NATION

Thomson Says Recovery Of Our Coral Reefs After Winston Strong

Fiji’s very own Peter Thomson is happy that our coral reefs have recovered well after the devastation caused by Tropical Cyclone Winston in February 2016. The United Nations Special Envoy
22 Jan 2018 11:00
Thomson Says Recovery Of Our  Coral Reefs After Winston Strong
From left: Prime Minister and COP23 president Voreqe Bainimarama, Tui Macuata Ratu Wiliame Katonivere, and United Nations special envoy for oceans Peter Thomson during the global launch of the International Year of the Reef at Nukubati Island in Macuata on January 17, 2018. Photo: Shratika Naidu

Fiji’s very own Peter Thomson is happy that our coral reefs have recovered well after the devastation caused by Tropical Cyclone Winston in February 2016.

The United Nations Special Envoy for Oceans said during his recent visit to Nukubati Island in Macuata, Vanua Levu: “I am very pleased to see the recovery of coral is very strong. Very vibrant lives out there on the reef not just coral life but also fishes are in good shape.

As far as the country’s coastal ecosystem is concerned, Mr Thomson said it was vital to our future generation. “And that means the mangroves and coral reefs have to be protected,” he said.

“We have to stop pollution getting out to the reefs.

“So that they are always healthy and will always provide beautiful things for the tourists to visit as a natural attraction of Fiji and also to sustain food situation by keeping the biodiversity of Fiji’s marine life healthy and that depends on the mangroves and the reefs.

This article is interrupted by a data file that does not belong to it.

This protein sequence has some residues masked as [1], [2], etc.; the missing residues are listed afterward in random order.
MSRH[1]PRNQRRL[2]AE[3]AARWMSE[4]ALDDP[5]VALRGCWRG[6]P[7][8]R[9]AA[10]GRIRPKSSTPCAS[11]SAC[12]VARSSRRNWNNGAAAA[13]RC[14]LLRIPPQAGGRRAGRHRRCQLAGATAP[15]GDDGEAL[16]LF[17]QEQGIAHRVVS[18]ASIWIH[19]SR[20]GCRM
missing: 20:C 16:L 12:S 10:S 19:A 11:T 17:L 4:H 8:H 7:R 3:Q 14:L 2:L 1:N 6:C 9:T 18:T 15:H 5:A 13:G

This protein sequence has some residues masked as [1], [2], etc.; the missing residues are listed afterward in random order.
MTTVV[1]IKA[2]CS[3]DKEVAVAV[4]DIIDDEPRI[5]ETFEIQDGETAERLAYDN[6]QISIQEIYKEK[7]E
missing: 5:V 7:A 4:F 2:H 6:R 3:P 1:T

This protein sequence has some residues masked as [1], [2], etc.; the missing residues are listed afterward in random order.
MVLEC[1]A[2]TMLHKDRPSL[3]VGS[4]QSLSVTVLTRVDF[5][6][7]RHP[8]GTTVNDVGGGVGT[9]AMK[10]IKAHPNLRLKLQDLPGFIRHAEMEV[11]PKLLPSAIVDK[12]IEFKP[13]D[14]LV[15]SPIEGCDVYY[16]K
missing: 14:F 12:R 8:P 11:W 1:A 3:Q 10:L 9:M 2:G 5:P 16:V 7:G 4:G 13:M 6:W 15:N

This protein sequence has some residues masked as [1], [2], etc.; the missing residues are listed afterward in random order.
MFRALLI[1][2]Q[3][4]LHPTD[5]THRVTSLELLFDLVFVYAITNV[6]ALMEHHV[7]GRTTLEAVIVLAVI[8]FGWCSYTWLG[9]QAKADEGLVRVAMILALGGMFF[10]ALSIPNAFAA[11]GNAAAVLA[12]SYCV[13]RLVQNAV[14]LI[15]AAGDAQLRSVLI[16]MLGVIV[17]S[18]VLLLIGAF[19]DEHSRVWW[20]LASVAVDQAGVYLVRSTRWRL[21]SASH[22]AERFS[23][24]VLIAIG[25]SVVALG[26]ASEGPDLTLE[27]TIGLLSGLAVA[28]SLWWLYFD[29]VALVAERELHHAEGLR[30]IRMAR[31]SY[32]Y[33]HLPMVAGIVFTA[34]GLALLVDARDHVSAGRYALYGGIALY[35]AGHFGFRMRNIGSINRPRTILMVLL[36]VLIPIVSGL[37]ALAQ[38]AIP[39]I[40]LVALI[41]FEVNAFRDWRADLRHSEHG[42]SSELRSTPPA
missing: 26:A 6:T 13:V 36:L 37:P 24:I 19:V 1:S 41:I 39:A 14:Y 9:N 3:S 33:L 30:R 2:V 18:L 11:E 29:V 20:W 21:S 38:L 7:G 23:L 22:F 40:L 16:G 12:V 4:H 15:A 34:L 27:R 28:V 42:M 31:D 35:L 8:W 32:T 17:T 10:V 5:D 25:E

“Globally the reefs are in trouble and up to 20 per cent of reefs have been destroyed.”

He said the figures may vary and many scientists have predicted that if we don’t take serious action to protect the reefs then we could lose all of it.

“It is based on good science on what is happening with sea warming and acidification but if we take measures to stop such things to protect our reefs I am sure we can save our reefs,” Mr Thomson said.

He said we can save our coral by taking necessary measures.

“Necessary measures is like half of the globe works on climate change and the other half is local measures like controlling pollution coming off from the land, controlling dangerous fishing practices and so on,” he said.

“For the people of Fiji the good news is that you are in one of the more resilient areas for coral but we can’t take things for granted.

“The rising water temperatures and the ocean acidification are real problems for coral. But with good practices here in Fiji we will always have beautiful reefs like the Great Sea Reef.”

Edited by Naisa Koroi

Feedback:  shratikan@fijisun.com.fj

Subscribe to E-Edition
pacific island top up
Air Nuigini
Subscribe-to-Newspaper
Fiji Sun Instagram
Fiji Plus
Subscribe-to-Newspaper
error: